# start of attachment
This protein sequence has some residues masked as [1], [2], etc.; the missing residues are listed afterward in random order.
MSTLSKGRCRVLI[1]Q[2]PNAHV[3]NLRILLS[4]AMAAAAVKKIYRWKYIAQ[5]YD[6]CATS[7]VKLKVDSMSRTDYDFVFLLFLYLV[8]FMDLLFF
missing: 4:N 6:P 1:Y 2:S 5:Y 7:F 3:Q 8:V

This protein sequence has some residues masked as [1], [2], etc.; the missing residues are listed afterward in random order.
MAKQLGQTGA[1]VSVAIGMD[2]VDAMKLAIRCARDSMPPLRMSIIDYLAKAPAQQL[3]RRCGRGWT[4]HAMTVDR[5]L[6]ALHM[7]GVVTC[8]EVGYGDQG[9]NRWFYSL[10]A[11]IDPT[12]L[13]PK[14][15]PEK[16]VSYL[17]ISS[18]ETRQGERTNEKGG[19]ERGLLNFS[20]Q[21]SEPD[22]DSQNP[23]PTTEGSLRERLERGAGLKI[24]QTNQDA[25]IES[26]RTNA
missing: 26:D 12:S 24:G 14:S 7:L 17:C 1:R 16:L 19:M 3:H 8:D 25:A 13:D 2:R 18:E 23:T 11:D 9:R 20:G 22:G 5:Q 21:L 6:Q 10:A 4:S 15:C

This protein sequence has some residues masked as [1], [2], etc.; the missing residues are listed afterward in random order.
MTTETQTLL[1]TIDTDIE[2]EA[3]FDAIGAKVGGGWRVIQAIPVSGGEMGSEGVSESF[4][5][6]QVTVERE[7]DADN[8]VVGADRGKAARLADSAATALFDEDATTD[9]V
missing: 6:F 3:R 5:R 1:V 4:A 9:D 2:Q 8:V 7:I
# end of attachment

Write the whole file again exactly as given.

This protein sequence has some residues masked as [1], [2], etc.; the missing residues are listed afterward in random order.
MSTLSKGRCRVLI[1]Q[2]PNAHV[3]NLRILLS[4]AMAAAAVKKIYRWKYIAQ[5]YD[6]CATS[7]VKLKVDSMSRTDYDFVFLLFLYLV[8]FMDLLFF
missing: 4:N 6:P 1:Y 2:S 5:Y 7:F 3:Q 8:V

This protein sequence has some residues masked as [1], [2], etc.; the missing residues are listed afterward in random order.
MAKQLGQTGA[1]VSVAIGMD[2]VDAMKLAIRCARDSMPPLRMSIIDYLAKAPAQQL[3]RRCGRGWT[4]HAMTVDR[5]L[6]ALHM[7]GVVTC[8]EVGYGDQG[9]NRWFYSL[10]A[11]IDPT[12]L[13]PK[14][15]PEK[16]VSYL[17]ISS[18]ETRQGERTNEKGG[19]ERGLLNFS[20]Q[21]SEPD[22]DSQNP[23]PTTEGSLRERLERGAGLKI[24]QTNQDA[25]IES[26]RTNA
missing: 26:D 12:S 24:G 14:S 7:L 17:C 1:R 16:L 19:M 3:H 8:D 25:A 13:D 2:R 18:E 23:T 11:D 9:R 20:G 22:G 5:Q 21:L 6:Q 10:A 4:S 15:C

This protein sequence has some residues masked as [1], [2], etc.; the missing residues are listed afterward in random order.
MTTETQTLL[1]TIDTDIE[2]EA[3]FDAIGAKVGGGWRVIQAIPVSGGEMGSEGVSESF[4][5][6]QVTVERE[7]DADN[8]VVGADRGKAARLADSAATALFDEDATTD[9]V
missing: 6:F 3:R 5:R 1:V 4:A 9:D 2:Q 8:V 7:I